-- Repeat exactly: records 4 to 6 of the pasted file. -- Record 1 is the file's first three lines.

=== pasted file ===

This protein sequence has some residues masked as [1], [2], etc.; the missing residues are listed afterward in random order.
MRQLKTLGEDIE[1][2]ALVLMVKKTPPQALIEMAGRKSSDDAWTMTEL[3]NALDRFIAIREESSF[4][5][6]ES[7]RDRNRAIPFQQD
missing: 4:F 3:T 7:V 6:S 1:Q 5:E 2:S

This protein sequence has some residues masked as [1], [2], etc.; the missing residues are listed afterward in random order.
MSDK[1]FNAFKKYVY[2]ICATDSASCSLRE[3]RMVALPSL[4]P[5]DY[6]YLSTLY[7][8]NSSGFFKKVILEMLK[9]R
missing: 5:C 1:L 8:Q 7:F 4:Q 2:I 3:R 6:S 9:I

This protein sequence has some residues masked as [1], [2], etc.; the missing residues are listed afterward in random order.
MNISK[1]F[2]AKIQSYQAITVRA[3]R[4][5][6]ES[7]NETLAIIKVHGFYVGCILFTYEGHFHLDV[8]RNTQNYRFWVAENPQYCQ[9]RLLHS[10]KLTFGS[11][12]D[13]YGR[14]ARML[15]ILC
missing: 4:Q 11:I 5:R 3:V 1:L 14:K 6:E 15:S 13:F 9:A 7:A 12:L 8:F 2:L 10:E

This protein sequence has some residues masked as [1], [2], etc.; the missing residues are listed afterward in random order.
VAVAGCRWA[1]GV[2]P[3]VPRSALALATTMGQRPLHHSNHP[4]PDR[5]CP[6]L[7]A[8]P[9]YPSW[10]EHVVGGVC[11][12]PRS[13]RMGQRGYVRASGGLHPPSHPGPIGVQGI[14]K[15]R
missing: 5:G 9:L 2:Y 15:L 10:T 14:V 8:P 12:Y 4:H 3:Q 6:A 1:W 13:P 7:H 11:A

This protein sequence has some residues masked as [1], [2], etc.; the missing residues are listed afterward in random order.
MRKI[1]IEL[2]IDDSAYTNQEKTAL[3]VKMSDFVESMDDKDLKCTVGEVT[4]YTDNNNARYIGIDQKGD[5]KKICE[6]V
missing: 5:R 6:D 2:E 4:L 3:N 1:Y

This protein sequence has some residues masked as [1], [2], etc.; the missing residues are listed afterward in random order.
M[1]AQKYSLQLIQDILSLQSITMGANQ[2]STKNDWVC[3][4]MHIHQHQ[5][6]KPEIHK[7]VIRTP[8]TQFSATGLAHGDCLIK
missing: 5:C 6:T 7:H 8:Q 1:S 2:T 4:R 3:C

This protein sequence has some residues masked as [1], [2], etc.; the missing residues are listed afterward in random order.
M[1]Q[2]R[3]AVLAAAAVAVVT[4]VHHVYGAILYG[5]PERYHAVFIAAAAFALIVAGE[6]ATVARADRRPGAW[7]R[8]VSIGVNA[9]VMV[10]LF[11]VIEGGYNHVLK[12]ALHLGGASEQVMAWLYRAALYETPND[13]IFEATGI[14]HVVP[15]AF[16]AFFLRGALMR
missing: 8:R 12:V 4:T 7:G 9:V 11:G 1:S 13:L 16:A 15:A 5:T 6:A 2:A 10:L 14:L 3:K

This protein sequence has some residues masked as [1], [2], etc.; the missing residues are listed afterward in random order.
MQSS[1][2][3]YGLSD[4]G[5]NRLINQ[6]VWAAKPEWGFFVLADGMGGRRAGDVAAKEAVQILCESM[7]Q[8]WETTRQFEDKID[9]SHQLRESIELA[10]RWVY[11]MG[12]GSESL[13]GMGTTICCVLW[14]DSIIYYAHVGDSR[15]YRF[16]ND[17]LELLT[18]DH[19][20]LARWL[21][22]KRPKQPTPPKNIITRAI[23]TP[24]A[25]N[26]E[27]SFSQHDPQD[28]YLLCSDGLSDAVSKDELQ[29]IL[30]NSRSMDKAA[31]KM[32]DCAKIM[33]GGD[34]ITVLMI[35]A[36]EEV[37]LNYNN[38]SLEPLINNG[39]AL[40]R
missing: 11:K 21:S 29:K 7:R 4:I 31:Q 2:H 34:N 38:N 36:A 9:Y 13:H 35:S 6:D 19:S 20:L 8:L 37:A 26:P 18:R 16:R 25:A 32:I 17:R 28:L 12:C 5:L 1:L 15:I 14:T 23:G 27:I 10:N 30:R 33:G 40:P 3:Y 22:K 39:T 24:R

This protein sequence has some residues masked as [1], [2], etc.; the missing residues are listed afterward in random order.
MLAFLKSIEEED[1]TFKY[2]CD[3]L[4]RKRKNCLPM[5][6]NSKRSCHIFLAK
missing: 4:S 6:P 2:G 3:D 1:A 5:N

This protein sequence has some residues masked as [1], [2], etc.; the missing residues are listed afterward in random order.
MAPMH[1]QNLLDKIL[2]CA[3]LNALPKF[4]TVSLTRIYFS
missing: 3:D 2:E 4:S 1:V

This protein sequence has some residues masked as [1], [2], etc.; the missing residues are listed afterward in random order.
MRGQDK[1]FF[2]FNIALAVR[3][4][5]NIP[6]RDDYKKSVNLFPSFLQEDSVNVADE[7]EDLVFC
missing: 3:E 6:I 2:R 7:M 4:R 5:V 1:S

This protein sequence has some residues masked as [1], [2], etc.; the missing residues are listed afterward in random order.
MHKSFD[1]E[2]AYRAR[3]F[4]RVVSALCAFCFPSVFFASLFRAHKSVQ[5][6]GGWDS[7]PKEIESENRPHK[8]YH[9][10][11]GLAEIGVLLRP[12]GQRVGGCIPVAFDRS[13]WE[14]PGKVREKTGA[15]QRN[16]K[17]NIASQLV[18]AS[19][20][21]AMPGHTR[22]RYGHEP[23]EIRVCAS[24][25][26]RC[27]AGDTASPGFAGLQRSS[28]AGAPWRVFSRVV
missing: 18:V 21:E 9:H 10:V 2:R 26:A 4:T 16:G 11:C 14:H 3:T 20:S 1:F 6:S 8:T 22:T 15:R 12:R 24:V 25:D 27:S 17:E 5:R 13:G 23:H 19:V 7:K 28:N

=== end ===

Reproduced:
This protein sequence has some residues masked as [1], [2], etc.; the missing residues are listed afterward in random order.
VAVAGCRWA[1]GV[2]P[3]VPRSALALATTMGQRPLHHSNHP[4]PDR[5]CP[6]L[7]A[8]P[9]YPSW[10]EHVVGGVC[11][12]PRS[13]RMGQRGYVRASGGLHPPSHPGPIGVQGI[14]K[15]R
missing: 5:G 9:L 2:Y 15:L 10:T 14:V 8:P 12:Y 4:H 3:Q 6:A 1:W 13:P 7:H 11:A

This protein sequence has some residues masked as [1], [2], etc.; the missing residues are listed afterward in random order.
MRKI[1]IEL[2]IDDSAYTNQEKTAL[3]VKMSDFVESMDDKDLKCTVGEVT[4]YTDNNNARYIGIDQKGD[5]KKICE[6]V
missing: 5:R 6:D 2:E 4:L 3:N 1:Y

This protein sequence has some residues masked as [1], [2], etc.; the missing residues are listed afterward in random order.
M[1]AQKYSLQLIQDILSLQSITMGANQ[2]STKNDWVC[3][4]MHIHQHQ[5][6]KPEIHK[7]VIRTP[8]TQFSATGLAHGDCLIK
missing: 5:C 6:T 7:H 8:Q 1:S 2:T 4:R 3:C